The number of confirmed cases of COVID-19 in Dubuque County in the prior week.

With the number of new COVID-19 cases topping 100 in the prior week in Dubuque, local health officials are expressing concerns, especially with schools set to resume shortly.

Since the State of Iowa moved to reporting coronavirus data on Wednesdays only, the case totals in the county have been climbing. There were 20 cases in the prior week four weeks ago, then 32 the following week. The weekly totals then climbed to 43, then 93. From Aug. 12 to Wednesday, Aug. 18, there were 112 new cases.

The quick escalation is not surprising, given the current state of the pandemic, according to Dr. Hendrik Schultz, an infectious disease specialist and chief medical officer at Medical Associates Clinic & Health Plans.

“We made a rapid transition from ‘low’ to ‘moderate’ to ‘substantial’ to ‘high’ community transmission,” said Schultz, who is also on the Dubuque County Board of Health, referencing the four levels of community transmission of COVID-19 as outlined by federal health authorities. “You saw the same pattern in the South of the United States earlier. If it starts to spread like wildfire on one side of the state or country, it will eventually reach you.”

City of Dubuque Public Health Specialist Mary Rose Corrigan said during her public video address Wednesday that the current rate of increase resembles what the area experienced at the beginning of the pandemic.

“We’re definitely going backward,” she said. “This is about the same number of cases we were having last April.”

Schultz said further increases in new cases could end up taxing local health care systems.

“I still think we are in a better place than we were in the surge in November because we have more than 50% of people vaccinated,” he said. “But the original strain spread from one infected person to one or two others. The delta variant has been spreading to six or seven. I would be worried about the huge amount of people showing up (to hospitals) all at one time.”

Dubuque County Health Department Director Patrice Lambert said Wednesday that she did not have an updated breakdown of delta variant among the new COVID-19 cases from the past week. But on Aug. 11, the delta variant made up 75% of positive cases in the seven days prior.

Lambert did share that, as of Wednesday, 11% of new cases were among residents ages 35 to 39, while 9% were people ages 30 to 34. The age groups of 10 and younger; 19 to 24; 25 to 29; and 50 to 54 each accounted for 8%.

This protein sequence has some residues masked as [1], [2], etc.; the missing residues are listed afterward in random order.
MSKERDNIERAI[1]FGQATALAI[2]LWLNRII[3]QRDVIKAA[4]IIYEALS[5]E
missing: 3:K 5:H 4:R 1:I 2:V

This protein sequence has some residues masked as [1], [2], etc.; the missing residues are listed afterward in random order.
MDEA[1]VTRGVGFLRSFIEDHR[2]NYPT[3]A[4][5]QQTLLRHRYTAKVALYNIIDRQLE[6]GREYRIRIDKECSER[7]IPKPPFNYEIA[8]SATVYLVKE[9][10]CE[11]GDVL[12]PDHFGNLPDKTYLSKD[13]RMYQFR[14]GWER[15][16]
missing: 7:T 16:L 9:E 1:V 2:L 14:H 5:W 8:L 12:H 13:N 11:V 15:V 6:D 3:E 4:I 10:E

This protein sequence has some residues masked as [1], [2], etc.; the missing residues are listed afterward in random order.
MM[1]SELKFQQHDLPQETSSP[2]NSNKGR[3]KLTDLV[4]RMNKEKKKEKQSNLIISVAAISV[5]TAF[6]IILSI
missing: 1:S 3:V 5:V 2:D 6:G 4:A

“Everything that the (Dubuque County COVID-19) Incident Management Team is saying, we’re saying for everyone, of all ages,” Lambert said. “Please. Vaccination is our number one prevention strategy. Then, those social mitigations — social distancing, picking back up the mask, staying home if you’re unwell — those all matter.”

Schultz said he thinks there is some hope of convincing additional residents to receive the vaccine.

“The 30% who are unsure need conversation. We need to talk about this with them,” he said. “The internet is an unverified source. It is looking like it could be fully FDA approved by early September, so that could convince people who are worried that the vaccines are experimental, which they’re really not. This vaccination technology has been around for 15 years and has been used in other infections.”

A big concern for officials is school resuming. Corrigan said all students and staff need to wear masks and social distance, even if there is not a mandate in place.

“In a school setting, where not everyone is protected by vaccination — either by choice or because they’re too young — the indoors, classroom spacing, activities and general traffic flow throughout the school make that a high-risk environment that needs preventative measures,” she said.

Republicans in the Legislature approved a bill in this year’s session that banned cities, counties and school boards from mandating mask wearing. Gov. Kim Reynolds signed it and has repeatedly said since that she has not changed her mind, that she will not allow mask mandates and that she trusts Iowans to do the right thing.

Iowa Rep. Chuck Isenhart, D-Dubuque, filed a petition this week addressed to House of Representatives Speaker Pat Grassley, R-New Haven, and Senate Majority Leader Jack Whitver, R-Ankeny, to convene an extraordinary session of the Legislature to repeal the new law. Those two together or Reynolds could call such a session, but they have shown no interest in doing so.

Isenhart also submitted a request to Iowa Attorney General Tom Miller asking for an official opinion on the constitutionality of the law. Miller’s chief of staff, Lynn Hicks, told the Telegraph Herald that it was rare for the office to receive such a request from a lawmaker and that they still are considering whether to provide an opinion. If they do, Hicks said, it would have the same power as a legal precedent but it usually takes about 120 days for such an opinion to be prepared.

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